Measuring unit: 1°
Bidirectional calibration
Magnetic declination correction
Bearing memory
Display range: –10 to 60°C (14 to 140°F)
Display unit: 0.1°C (0.2°F)
World time
31 time zones (48 cities + coordinated universal time), city code display, daylight saving on/off
1/100-second stopwatch
Measuring capacity: 23:59'59.99''
Measuring modes: Elapsed time, split time, 1st-2nd place times
Countdown timer
Measuring unit: 1 second
Countdown range: 60 minutes
Countdown start time setting range: 1 to 60 minutes (1-minute increments)
5 daily alarms (with 1 snooze alarm)
Hourly time signal
Full auto-calendar (to year 2099)
12/24-hour format
Low battery warning
Button operation tone on/off
Regular timekeeping
Analog: 3 hands (hour, minute (hand moves every 10 seconds), second)
Digital: Hour, minute, second, pm, month, date, day
Accuracy: ±15 seconds per month
Approx. battery life: 2 years on SR927W × 2
Size of case: 50.8 × 52.1 × 16.6 mm
Total weight: 85 g
LED: Neon Illuminator (Backlight LED)

Lume shot without the backlight

Lume shot with the UV light (tucked behind the 6 o'clock marker

It took a little time to get used to all the functions and settings on this watch, but the manual is pretty easy to follow and once you get the hang of it, it’s really not that difficult to operate. The backlight is a small ultra violet (UV) bulb behind the 6 o'clock marker which lights up the face really well, and at the same time charges the luminous paint on the hands and minute markers.

This has become my go-to workout watch and I frequently wear it to the gym or whenever I can go for a jog (note to self - need to do this more often). It definitely beats using my sweaty fingers to check the time or use the stopwatch on my phone.

The yellow and black combination is definitely something that I love and it goes well with my gym shorts and shoes as they have the same colours in them as well.

I paid Rs. 9,596 ($142.5) - 10% cash back = Rs. 8,636 ($128.2) for it. However,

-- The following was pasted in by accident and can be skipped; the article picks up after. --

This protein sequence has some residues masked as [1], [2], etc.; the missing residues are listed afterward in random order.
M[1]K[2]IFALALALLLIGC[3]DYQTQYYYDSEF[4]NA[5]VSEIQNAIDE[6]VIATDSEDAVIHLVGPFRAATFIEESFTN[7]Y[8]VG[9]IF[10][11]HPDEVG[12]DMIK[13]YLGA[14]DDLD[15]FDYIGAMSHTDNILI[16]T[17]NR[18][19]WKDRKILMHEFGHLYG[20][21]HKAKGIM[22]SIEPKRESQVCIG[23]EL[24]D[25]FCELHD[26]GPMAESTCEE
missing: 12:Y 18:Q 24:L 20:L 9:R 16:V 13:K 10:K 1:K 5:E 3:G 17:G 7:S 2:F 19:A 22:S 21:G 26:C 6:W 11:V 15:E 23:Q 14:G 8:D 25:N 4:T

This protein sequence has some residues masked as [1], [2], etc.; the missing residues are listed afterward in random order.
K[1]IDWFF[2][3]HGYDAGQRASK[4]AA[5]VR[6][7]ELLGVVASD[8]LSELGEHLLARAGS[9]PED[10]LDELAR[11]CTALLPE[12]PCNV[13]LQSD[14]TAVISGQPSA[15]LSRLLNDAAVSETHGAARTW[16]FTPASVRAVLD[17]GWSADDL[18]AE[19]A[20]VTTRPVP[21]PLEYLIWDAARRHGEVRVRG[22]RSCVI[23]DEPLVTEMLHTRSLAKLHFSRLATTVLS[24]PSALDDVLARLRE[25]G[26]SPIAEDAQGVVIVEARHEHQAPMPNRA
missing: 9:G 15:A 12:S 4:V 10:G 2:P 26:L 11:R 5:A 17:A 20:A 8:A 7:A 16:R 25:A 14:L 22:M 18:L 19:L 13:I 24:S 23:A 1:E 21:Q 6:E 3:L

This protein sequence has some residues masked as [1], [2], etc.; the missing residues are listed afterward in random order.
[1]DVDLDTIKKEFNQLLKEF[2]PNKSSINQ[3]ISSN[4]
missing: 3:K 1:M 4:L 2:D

for the amount of features you get (including 200m water resistance), it’s an absolute deal even if you purchase it for the full retail price of Rs. 11,995 ($178.2).

I’m glad to be part of the G-Shock club and would absolutely recommend it to anyone who’s thinking about adding this to their watch collection.

Friday, July 15, 2016

Some lume shots from the PAM005

Finally managed to take a couple of lume shots while on a short vacation. Both these shots have been taken from a phone camera (my girlfriend's Nexus 6P) and thankfully came out pretty neat :)

I tried to colour correct this one to match the actual lume colour

Friday, July 8, 2016

Incoming - The Panerai PAM005

Finally!! After an extremely long dry spell, 5 years to be exact (and in time for my birthday), I have a new timepiece to add to my collection, the gorgeous PAM005. For people who have read my blog in the past, you'll probably know that the Panerai Luminor Marina was on my wish list. Originally it was the PAM111, but my taste in watches has evolved, I now prefer a solid case back on my diver / tool watches, plus that OP logo is to die for!

The PAM005, like the 000 has been discontinued so I knew it would be a challenge to find it.  The newer models for the 005 and the 000 are the 630 and the 632, but they both come with a snap on case back (reducing the WR to 100) and non screw strap bars, so they didn't excite me too much. Thankfully, I managed to source one through Irfan at Art Of Time in Bandra, Mumbai. It did take over a month to arrive, but the wait was completely worth it! As soon as I heard it had reached the AD, I took my brother (Bio) with me and rushed to store.

Some quick specs:
Model number: PAM00005
Case material: Stainless steel
Case size: 44mm
Case back: Screw down

So far, the watch looks great on my wrist (at least I think so) and the calf skin strap feels soft and very comfortable. I haven't gotten time to test the lume our properly, but will post a pic soon.